R: Tell us about your upcoming release, The Wedding Soup Murder.
Victoria gets put in charge of helping to cater a big Italian wedding at the upscale Belmont Country Club. The club’s president is an unlikeable snob who gets on the wrong side of a number of people, and one of them shoves her over a sea wall after the reception. When a family friend comes under suspicion for her murder, Vic reluctantly gets involved.
R: How much of yourself would you say is in your character, Victoria Rienzi?
Well, she’s much younger and has much better legs than I do. But I would say we share some definite characteristics: we adore our families but sometimes feel the need to run away from them; we love good food; we have a weakness for tall, dark guys; we’re both writers, and we’re both scared of boardwalk rides!
R: Love the recipes in your book. Are they ones that you yourself have tried, or have they been handed down through your family?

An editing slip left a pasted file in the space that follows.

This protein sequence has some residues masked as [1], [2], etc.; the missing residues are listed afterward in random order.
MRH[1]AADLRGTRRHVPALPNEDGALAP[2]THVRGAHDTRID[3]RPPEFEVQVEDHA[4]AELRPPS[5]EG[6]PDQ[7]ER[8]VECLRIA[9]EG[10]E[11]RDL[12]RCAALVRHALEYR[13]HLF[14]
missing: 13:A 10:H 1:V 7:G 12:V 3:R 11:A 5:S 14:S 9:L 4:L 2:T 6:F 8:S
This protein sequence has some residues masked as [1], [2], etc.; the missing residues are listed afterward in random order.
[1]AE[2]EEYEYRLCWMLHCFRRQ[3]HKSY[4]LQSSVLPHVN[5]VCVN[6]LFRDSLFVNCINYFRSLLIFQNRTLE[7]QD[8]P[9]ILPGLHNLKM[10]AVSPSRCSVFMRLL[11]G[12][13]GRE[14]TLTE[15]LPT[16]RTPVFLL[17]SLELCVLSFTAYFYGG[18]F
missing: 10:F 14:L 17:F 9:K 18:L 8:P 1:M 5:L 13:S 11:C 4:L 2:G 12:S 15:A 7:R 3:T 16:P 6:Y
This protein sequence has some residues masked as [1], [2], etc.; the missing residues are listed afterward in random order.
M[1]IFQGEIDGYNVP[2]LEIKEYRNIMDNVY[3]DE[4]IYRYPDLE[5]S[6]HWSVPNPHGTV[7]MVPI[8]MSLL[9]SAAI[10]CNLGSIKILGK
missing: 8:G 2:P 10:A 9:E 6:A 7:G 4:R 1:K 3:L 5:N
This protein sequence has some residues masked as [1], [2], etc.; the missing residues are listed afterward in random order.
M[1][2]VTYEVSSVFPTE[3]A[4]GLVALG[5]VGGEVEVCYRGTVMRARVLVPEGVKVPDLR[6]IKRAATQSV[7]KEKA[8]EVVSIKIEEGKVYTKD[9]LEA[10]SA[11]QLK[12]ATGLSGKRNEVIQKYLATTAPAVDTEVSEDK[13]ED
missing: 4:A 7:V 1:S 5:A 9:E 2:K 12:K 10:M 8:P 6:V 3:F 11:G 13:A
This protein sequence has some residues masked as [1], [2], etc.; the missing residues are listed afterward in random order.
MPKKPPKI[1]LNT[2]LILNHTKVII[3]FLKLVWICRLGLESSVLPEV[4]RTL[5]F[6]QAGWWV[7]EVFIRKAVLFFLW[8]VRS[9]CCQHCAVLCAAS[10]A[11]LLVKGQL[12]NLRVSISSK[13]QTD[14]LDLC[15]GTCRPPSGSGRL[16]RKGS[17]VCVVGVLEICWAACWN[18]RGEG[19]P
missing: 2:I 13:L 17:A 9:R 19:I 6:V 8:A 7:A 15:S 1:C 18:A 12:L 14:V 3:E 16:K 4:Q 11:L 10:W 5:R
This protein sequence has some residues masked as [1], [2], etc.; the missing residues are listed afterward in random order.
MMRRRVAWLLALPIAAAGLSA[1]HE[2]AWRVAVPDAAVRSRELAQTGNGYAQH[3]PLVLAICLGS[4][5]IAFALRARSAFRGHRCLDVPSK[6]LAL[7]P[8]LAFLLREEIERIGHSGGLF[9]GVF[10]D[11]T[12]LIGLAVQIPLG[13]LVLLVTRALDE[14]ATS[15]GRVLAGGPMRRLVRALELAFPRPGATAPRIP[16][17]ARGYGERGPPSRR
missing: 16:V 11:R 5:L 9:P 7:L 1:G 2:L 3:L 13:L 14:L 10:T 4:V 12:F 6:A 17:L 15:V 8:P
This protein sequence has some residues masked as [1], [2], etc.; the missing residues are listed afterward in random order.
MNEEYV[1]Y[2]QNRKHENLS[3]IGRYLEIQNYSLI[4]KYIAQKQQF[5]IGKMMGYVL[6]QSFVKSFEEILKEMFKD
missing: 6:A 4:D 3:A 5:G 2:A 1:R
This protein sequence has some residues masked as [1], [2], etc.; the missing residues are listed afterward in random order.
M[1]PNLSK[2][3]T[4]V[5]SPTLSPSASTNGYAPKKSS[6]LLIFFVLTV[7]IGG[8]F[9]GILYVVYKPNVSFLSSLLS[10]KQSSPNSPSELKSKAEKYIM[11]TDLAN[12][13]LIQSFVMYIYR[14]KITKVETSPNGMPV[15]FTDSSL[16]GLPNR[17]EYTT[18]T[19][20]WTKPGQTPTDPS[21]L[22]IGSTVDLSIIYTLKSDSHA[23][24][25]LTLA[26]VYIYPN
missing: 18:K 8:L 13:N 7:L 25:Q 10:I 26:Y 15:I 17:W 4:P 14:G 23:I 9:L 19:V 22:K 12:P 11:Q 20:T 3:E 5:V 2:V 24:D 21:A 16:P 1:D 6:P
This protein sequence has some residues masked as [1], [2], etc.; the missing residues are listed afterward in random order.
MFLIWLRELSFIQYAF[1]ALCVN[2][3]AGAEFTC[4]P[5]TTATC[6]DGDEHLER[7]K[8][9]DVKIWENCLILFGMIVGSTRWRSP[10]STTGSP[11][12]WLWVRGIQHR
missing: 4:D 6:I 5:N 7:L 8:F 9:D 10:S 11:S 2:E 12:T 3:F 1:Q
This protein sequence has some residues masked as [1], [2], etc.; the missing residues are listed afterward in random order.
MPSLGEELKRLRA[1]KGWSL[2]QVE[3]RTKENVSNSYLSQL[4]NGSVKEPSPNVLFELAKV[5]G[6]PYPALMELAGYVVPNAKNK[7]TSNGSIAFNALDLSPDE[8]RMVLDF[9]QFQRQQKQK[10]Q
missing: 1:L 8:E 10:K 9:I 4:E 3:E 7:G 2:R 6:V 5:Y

Thanks! A little of both. The three in Murder and Marinara were ones I came up with. In The Wedding Soup Murder, I’m including my grandmother’s recipe for iced ricotta cookies I make every Christmas. Anise is the secret ingredient—yum!
R: You are also a teacher. Which career is your favorite, teacher or writer and why?
Ah, not a fair question! I am honored to be able to call myself a writer and a teacher. Each of those careers feeds different parts of me. I love interacting with my students and seeing the light bulbs go off in those moments of understanding. But writing serves my solitary side, the part that needs to go off and be alone to think for a time. I can better answer which job is harder though—hands down, it’s teaching.
R: Do you have an “how I got my agent” story you’d like to share? How did you feel when you got the call your first novel had sold?